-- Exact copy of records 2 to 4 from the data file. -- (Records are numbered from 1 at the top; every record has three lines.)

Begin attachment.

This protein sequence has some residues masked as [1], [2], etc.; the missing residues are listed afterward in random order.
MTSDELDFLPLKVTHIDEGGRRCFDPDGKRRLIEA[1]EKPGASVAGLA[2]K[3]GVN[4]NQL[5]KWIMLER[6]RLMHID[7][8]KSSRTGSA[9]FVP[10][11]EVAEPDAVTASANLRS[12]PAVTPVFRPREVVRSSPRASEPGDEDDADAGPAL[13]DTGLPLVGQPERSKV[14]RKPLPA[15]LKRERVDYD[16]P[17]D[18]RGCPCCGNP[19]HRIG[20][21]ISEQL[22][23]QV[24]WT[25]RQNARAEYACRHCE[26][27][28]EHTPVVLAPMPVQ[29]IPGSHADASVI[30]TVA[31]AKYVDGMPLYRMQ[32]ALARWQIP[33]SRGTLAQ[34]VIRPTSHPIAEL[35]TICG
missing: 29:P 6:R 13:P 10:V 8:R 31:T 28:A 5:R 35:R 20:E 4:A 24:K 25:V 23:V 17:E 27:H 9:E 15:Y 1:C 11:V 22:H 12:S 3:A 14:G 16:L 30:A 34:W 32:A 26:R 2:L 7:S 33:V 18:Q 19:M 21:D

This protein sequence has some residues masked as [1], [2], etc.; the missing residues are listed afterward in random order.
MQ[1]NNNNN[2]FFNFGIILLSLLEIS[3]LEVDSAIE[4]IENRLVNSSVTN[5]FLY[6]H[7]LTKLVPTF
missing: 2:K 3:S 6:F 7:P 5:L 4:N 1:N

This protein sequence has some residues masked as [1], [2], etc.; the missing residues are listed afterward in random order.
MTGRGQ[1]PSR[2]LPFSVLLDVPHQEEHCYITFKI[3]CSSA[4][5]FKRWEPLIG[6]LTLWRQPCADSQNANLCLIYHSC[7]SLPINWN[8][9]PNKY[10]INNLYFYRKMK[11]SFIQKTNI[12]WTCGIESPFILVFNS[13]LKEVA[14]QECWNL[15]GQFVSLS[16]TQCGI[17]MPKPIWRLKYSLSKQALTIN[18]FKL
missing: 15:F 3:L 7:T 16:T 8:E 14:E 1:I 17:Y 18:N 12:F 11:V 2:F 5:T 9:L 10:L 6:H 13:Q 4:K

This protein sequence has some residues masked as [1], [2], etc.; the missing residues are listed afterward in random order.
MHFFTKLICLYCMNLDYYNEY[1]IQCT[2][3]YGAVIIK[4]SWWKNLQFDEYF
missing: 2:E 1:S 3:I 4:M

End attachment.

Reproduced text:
This protein sequence has some residues masked as [1], [2], etc.; the missing residues are listed afterward in random order.
MQ[1]NNNNN[2]FFNFGIILLSLLEIS[3]LEVDSAIE[4]IENRLVNSSVTN[5]FLY[6]H[7]LTKLVPTF
missing: 2:K 3:S 6:F 7:P 5:L 4:N 1:N

This protein sequence has some residues masked as [1], [2], etc.; the missing residues are listed afterward in random order.
MTGRGQ[1]PSR[2]LPFSVLLDVPHQEEHCYITFKI[3]CSSA[4][5]FKRWEPLIG[6]LTLWRQPCADSQNANLCLIYHSC[7]SLPINWN[8][9]PNKY[10]INNLYFYRKMK[11]SFIQKTNI[12]WTCGIESPFILVFNS[13]LKEVA[14]QECWNL[15]GQFVSLS[16]TQCGI[17]MPKPIWRLKYSLSKQALTIN[18]FKL
missing: 15:F 3:L 7:T 16:T 8:E 14:E 1:I 17:Y 18:N 12:F 11:V 2:F 5:T 9:L 10:L 6:H 13:Q 4:K

This protein sequence has some residues masked as [1], [2], etc.; the missing residues are listed afterward in random order.
MHFFTKLICLYCMNLDYYNEY[1]IQCT[2][3]YGAVIIK[4]SWWKNLQFDEYF
missing: 2:E 1:S 3:I 4:M